Scabies is an ectoparasitic dermatosis caused by Sarcoptes scabiei var. hominis and is a public health issue in all countries regardless of socioeconomic status. In high-income countries, delays in diagnosis can lead to institutional outbreaks; in low- and middle-income countries, poor access to health care contributes to disease undertreatment and long-term systemic sequelae. With scabies now recognized as a neglected tropical disease by the World Health Organization, increased awareness and systematic efforts are addressing gaps in diagnosis and treatment that impede scabies control. This review summarizes the available data and provides an update on scabies epidemiology, clinical features, diagnosis, management, and public health considerations.


Assuntos
Surtos de Doenças/prevenção & controle , Inseticidas/uso terapêutico , Doenças Negligenciadas/terapia , Sarcoptes scabiei , Escabiose/terapia , Animais , Diagnóstico Tardio , Diagnóstico Diferencial , Avaliação da Deficiência , Carga Global da Doença , Humanos , Doenças Negligenciadas/diagnóstico , Doenças Negligenciadas/epidemiologia , Doenças Negligenciadas/parasitologia , Anos de Vida Ajustados por Qualidade de Vida , Escabiose/diagnóstico , Escabiose/epidemiologia , Escabiose/parasitologia , Pele/diagnóstico por imagem , Pele/parasitologia , Organização Mundial da Saúde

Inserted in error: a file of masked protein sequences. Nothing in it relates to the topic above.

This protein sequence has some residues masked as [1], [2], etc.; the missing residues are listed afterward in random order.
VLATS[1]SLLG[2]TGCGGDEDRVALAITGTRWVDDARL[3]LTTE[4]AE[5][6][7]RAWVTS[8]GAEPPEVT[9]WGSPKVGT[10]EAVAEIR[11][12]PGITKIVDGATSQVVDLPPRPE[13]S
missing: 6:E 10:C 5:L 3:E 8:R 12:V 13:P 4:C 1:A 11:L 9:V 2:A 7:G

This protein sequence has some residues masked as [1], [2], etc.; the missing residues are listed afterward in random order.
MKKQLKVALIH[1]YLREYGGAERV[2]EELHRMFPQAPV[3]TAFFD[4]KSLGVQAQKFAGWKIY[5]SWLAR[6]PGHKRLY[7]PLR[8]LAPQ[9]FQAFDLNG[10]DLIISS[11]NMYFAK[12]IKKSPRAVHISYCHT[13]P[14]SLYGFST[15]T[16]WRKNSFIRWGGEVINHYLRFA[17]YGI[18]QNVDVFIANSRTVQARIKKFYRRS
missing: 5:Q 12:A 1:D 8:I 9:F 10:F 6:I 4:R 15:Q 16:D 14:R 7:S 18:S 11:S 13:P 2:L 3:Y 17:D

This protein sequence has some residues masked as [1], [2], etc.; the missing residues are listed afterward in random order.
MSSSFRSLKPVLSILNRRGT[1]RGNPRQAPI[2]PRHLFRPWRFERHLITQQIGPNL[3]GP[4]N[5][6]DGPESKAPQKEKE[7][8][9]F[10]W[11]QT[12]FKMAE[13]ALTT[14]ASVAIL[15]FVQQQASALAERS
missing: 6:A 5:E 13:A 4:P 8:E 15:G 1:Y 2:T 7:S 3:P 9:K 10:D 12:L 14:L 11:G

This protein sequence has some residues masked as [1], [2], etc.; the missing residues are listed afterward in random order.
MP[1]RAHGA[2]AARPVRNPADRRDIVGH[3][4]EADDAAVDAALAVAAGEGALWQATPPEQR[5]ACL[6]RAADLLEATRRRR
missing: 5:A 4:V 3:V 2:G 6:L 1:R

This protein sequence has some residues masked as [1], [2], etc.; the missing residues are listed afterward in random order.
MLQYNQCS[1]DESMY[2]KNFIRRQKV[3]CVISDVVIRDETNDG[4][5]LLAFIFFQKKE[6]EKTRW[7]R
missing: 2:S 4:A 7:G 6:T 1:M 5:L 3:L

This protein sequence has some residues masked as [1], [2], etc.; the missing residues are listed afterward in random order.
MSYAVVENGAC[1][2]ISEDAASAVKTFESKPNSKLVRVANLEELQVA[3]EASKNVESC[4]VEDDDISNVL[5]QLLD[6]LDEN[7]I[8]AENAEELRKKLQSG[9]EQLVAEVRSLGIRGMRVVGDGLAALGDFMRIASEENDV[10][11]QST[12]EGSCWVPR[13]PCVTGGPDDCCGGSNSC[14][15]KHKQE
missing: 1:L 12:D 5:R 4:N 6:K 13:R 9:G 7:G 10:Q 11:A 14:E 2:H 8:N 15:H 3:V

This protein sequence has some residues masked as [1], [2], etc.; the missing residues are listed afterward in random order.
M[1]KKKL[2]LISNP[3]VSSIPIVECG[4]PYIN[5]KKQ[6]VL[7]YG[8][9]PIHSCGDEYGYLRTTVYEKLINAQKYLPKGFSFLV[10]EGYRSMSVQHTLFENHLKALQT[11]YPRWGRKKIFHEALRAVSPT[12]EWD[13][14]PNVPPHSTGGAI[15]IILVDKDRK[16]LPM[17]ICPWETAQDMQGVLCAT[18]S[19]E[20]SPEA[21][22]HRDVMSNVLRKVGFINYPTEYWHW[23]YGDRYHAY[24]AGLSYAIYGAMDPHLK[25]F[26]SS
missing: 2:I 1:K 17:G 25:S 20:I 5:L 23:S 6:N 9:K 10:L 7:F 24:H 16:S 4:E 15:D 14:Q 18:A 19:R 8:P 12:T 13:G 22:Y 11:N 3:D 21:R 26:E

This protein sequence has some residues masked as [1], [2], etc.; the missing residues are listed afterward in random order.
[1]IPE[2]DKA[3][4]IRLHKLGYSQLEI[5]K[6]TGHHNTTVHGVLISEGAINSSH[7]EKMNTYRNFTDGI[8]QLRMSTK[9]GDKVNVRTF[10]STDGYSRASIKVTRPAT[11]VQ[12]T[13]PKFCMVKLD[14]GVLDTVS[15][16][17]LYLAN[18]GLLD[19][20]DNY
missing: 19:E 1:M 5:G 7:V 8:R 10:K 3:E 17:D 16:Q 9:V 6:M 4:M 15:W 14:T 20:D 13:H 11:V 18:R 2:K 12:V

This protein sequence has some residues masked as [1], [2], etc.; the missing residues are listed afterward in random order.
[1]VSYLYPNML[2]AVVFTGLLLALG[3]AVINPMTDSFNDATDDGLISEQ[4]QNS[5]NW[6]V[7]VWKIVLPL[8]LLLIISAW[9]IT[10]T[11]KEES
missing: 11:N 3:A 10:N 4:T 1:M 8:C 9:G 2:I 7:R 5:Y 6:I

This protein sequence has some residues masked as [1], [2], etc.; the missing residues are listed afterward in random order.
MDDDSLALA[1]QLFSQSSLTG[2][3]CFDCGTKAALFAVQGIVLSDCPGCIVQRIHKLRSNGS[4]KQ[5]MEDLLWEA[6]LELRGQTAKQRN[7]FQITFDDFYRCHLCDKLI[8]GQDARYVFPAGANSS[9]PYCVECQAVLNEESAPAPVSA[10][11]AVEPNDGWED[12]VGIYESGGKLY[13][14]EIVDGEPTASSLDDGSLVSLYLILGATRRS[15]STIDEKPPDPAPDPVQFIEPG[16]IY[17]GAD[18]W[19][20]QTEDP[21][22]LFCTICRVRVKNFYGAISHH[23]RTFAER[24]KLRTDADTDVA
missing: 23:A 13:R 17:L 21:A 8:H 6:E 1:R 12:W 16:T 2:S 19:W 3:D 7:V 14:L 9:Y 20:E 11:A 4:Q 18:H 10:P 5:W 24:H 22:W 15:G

5.
J Cutan Pathol ; 47(1): 52-56, 2020 Jan.
Artigo em Inglês | MEDLINE | ID: mdl-31381175

RESUMO

Indeterminate cell histiocytosis (ICH) is an extremely rare disease and little is known about its etiology. Patients usually present with nodular, dermal proliferations of indeterminate cells, which characteristically resemble Langerhans cells but lack Birbeck granules. The clinical course is highly variable, ranging from spontaneous regression to rapid progression with reports of extracutaneous involvement, subsequent acute myeloid leukemias, and associated B-cell lymphomas. Rare cases of ICH-like reactions have been reported in the setting of scabies infestations as well as in patients who had been bitten by ticks and mosquitos. We present a successfully treated case of indeterminate cell-rich post scabietic nodules in an otherwise healthy 8-month-old boy and review the literature on similar cases. Clinical context is essential for correct interpretation of these indolent ICH-mimicking lesions, and to avert unnecessary patient anxiety and aggressive management.